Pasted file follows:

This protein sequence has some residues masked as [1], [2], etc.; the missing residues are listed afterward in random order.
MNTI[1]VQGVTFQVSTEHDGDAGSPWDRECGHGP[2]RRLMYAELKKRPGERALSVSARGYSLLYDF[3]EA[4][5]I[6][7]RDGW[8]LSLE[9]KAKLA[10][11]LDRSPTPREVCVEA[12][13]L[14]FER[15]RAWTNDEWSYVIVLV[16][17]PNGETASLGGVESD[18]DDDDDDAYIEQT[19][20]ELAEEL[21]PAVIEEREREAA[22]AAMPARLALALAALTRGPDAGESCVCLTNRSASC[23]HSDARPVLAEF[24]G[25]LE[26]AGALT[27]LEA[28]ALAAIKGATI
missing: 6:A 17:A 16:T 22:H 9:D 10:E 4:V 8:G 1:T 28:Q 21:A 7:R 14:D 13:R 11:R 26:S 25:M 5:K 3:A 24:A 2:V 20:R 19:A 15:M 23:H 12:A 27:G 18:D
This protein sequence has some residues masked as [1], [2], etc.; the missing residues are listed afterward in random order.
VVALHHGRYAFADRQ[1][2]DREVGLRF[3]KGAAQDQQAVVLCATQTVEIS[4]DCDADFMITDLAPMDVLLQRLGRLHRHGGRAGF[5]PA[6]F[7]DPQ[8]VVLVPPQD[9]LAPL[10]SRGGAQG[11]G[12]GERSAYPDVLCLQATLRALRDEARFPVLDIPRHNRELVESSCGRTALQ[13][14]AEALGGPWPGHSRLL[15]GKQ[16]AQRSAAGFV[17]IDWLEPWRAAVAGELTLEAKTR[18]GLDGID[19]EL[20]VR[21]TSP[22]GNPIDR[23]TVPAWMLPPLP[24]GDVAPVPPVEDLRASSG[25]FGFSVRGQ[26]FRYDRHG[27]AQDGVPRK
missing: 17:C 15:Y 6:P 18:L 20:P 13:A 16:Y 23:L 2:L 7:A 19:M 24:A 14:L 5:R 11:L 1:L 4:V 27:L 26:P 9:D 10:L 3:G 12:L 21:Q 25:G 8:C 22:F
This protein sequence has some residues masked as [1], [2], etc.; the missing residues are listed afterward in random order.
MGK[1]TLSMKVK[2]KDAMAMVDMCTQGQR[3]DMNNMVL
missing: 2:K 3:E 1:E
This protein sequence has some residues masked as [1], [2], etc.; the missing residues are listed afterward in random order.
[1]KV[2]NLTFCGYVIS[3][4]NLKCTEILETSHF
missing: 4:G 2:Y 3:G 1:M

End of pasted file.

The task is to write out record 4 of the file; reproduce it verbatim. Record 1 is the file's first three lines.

This protein sequence has some residues masked as [1], [2], etc.; the missing residues are listed afterward in random order.
[1]KV[2]NLTFCGYVIS[3][4]NLKCTEILETSHF
missing: 4:G 2:Y 3:G 1:M